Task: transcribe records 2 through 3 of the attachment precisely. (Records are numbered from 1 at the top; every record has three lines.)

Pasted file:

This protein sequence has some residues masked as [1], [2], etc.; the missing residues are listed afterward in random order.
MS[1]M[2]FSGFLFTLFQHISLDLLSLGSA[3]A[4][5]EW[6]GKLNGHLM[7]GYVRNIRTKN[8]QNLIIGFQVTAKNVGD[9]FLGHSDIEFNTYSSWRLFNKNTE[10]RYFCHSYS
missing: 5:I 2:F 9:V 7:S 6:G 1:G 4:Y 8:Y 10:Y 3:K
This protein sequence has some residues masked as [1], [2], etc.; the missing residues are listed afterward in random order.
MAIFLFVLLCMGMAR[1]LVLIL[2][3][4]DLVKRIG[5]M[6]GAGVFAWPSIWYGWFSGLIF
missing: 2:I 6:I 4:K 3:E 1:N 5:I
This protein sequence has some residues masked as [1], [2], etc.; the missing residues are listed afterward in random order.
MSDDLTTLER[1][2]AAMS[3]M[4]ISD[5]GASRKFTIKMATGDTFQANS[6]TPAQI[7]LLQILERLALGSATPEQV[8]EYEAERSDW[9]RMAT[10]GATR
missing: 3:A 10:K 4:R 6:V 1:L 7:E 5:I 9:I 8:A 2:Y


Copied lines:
This protein sequence has some residues masked as [1], [2], etc.; the missing residues are listed afterward in random order.
MAIFLFVLLCMGMAR[1]LVLIL[2][3][4]DLVKRIG[5]M[6]GAGVFAWPSIWYGWFSGLIF
missing: 2:I 6:I 4:K 3:E 1:N 5:I
This protein sequence has some residues masked as [1], [2], etc.; the missing residues are listed afterward in random order.
MSDDLTTLER[1][2]AAMS[3]M[4]ISD[5]GASRKFTIKMATGDTFQANS[6]TPAQI[7]LLQILERLALGSATPEQV[8]EYEAERSDW[9]RMAT[10]GATR
missing: 3:A 10:K 4:R 6:V 1:L 7:E 5:I 9:I 8:A 2:Y